This is like human cloning and other ideas that are easy for, I think, superficial scientific thought to dream up, fundamentally compromise human dignity. Other machines compromise human dignity too. A pistol does if I take it out and shoot somebody. You know, it’s nothing new to find ourselves faced with threats to the dignity and integrity of human life, but these threats are going to be more and more seductive, not only because they offer to do fancier and fancier jobs for us, leave us lazier and lazier, but they exist in a world in which religion is increasingly suppressed, among educated people. It’s not suppressed politically or legally, but my students at Yale as students in colleges across the country, have no concept of what the Bible is, or what’s in it, think of it as a toxic book, know nothing about Christianity, less about Judaism. So, at the same time, when the threats to human dignity and integrity are going to be ramped up to extraordinary levels of stress, where we most need wisdom, and moral seriousness, we’re seeing wisdom and moral seriousness come under attack and often from the same people who want to do the genetic engineering.
As crusading atheism is sort of a cause today, it is popular, I don’t want to say among scientists, I mean that’s too general and it isn’t so. But certainly prominent people in the scientific community, there are prominent people who are religious Jews or Christians in the scientific community, but there are also prominent people who have taken their atheism to the public, successfully, who are crusading atheists who preach atheism in an aggressive way as a consequence of science. They play on people’s weakness and ignorance insofar as most people don’t take the trouble to learn science; it’s easy for a scientist to say, “I’m smarter than you are because I know it and you don’t.” You know, “I understand the genome and you don’t. I understand physics. I can do hard calculus problems and not just 12th grade level ones. So, you can see how much smarter I am than you are.” And when I tell you there are no more absolutes and religion is trash, and furthermore we ought to go ahead with human cloning, we should go ahead with genetic engineering and implants of all sorts which will smudge the line between human and machine, we’re getting into a moral conflict of interest which is tremendously dangerous.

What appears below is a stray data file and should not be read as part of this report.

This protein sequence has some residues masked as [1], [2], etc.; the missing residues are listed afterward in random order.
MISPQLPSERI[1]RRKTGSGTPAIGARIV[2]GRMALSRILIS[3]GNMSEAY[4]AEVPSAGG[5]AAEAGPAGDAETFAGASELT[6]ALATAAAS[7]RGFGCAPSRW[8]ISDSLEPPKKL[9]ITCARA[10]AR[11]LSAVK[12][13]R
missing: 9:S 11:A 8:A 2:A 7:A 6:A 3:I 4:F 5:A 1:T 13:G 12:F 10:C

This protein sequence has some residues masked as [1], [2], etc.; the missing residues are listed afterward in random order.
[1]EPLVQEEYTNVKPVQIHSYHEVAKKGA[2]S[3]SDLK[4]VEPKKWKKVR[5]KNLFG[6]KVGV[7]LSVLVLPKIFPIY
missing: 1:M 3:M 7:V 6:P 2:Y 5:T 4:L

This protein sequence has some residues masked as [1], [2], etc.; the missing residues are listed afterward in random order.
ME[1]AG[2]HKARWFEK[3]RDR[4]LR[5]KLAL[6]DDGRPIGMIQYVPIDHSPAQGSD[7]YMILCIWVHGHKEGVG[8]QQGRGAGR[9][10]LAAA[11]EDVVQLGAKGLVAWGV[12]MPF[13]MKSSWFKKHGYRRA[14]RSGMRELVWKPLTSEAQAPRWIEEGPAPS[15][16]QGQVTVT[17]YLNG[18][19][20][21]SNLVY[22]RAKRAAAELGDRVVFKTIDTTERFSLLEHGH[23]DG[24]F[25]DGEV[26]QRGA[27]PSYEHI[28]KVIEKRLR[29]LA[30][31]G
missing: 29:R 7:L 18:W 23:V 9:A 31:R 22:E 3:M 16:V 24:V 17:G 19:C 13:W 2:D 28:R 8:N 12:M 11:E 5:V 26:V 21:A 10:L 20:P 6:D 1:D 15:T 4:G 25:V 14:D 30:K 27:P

I don’t think we will succumb. I think human beings have faced hard challenges. The Second World War was a difficult a crisis as mankind ever will face. Fifty million people died, humanity teetered on the edge. State paganism was preached aggressively by Hitlerite Germany, which despised Christianity as much as it hated Jews; didn’t hate Christians as people, but it hated Christianity. The Japanese empire, which revived state paganism in preference to the more sophisticated religion of Buddhism and Christianity that had been popular in Japan. Stalinist Russia, which was an aggressively pagan nation, suppressed Christianity. That was a crisis. That was an enormous crisis and we rose to the occasion. We defeated it. It damaged us, we still bear the scars. I think we’re going to face a crisis in the coming century that will be different in character. Crises never—we never see the same crisis twice. I know we have the moral strength to rise to the occasion, and I hope and pray that we do in practice.